Welcome to the FIE Podcast. We're really excited to present the first of our Student Global Leadership podcast series.
As many of you may already know, FIE hosts the Student Global Leadership Conference, or SGLC, every spring in conjunction with our Leadership London program with the goal of inspiring students and giving them the tools to become effective global leaders now and in their future endeavors.
This year the conference took a slightly different turn due to COVID-19 as we pivoted online, but as a result, we had our highest turnout ever. With the incredibly appropriate theme of “Leadership for Change in an Uncertain World” as guidance, this year’s speakers and keynotes had a lot of thoughts and insights, so we’re excited to make things even more accessible by continuing to share the conference highlights through this podcast.
We’re going to kick off this series the same way we kicked off the conference, with a keynote from Dr. Cath Bishop. Dr. Bishop is an Olympian, former diplomat, and business coach. Cath now works as a business consultant, leadership coach, and author, and teaches on Executive Education programs at the Judge Business School, Cambridge University and is a Visiting Professor at Surrey Business School.
If you’re as inspired as we are and want to dive even deeper into this way of thinking then be sure to pick up Cath’s first book ‘The Long Win: the search for a better way to succeed’, which just came out this past October. It can be found on Amazon, and we’ll link it in our show notes. If you still need more, Dr. Bishop has also done a successful Tedx Talk that we’ll link for you. I hope you’ve enjoyed the first of our leadership podcast series, and can’t wait to introduce you to another great speaker next time.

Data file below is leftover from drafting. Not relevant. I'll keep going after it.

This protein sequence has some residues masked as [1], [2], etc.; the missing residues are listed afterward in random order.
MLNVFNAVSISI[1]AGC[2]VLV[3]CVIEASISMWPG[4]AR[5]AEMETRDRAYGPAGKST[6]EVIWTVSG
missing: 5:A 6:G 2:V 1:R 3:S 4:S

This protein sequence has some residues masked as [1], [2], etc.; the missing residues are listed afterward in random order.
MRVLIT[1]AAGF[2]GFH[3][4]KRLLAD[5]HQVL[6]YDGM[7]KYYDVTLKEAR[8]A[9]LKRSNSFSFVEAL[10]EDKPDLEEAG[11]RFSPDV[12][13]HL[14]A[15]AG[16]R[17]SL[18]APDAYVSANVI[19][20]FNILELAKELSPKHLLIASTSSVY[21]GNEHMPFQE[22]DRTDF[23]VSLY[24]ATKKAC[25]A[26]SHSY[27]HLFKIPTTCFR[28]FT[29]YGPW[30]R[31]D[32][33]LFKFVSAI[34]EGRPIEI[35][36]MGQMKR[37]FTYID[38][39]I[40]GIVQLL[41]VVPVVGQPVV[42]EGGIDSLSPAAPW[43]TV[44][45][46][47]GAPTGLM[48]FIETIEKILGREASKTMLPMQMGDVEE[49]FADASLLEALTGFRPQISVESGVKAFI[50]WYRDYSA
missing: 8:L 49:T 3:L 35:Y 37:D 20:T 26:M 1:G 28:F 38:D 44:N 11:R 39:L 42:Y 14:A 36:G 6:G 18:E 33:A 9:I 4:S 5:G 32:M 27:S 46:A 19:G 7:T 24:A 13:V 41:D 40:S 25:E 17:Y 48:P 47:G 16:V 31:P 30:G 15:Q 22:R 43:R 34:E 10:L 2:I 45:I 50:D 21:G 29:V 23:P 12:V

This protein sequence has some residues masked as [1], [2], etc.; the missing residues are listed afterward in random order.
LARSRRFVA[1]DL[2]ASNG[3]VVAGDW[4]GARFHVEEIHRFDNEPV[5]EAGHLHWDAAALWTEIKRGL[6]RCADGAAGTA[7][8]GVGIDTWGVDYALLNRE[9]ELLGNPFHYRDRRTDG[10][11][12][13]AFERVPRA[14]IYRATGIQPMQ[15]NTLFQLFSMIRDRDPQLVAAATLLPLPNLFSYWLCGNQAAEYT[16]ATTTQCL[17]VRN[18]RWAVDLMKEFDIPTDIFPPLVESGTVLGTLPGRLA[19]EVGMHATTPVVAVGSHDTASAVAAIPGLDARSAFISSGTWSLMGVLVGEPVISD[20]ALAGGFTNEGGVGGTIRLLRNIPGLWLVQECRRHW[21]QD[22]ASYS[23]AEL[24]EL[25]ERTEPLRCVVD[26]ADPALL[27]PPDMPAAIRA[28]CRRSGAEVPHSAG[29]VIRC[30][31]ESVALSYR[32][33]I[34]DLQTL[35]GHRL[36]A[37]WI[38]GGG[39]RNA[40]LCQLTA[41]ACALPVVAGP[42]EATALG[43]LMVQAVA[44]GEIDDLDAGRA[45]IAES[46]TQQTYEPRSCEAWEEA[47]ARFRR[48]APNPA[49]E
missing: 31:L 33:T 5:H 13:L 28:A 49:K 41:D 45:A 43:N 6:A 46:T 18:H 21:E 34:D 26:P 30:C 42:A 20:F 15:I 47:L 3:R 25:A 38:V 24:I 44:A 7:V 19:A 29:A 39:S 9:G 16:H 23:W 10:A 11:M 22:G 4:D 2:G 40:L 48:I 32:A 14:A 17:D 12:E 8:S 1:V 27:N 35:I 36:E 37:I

Hello everyone & welcome to the FIE Podcast. I’m Victor, the Academic Special Projects Officer at FIE and I’m really excited to present the first of our Student Global Leadership podcast series. As many of you may already know, FIE hosts the Student Global Leadership Conference, or SGLC, every spring in conjunction with our Leadership London program with the goal of inspiring students and giving them the tools to become effective global leaders now and in their future endeavours.
This year the conference took a slightly different turn due to covid-19 as we pivoted online, but as a result we had our highest turnout ever. With the incredibly appropriate theme of “Leadership for Change in an Uncertain World” as guidance, this year’s speakers and keynotes had a lot of thoughts and insights, so we’re excited to make things even more accessible by continuing to share the conference highlights through this podcast series. We’re going to kick off this the same way we kicked off the conference, with a keynote from Dr. Cath Bishop.
Dr Bishop is an Olympian, former diplomat and business coach. Cath now works as a business consultant, leadership coach and author, and teaches on Executive Education programmes at the Judge Business School, Cambridge University and is a Visiting Professor at Surrey Business School. So without further ado, here is Cath’s thought-provoking and inspiring keynote speech.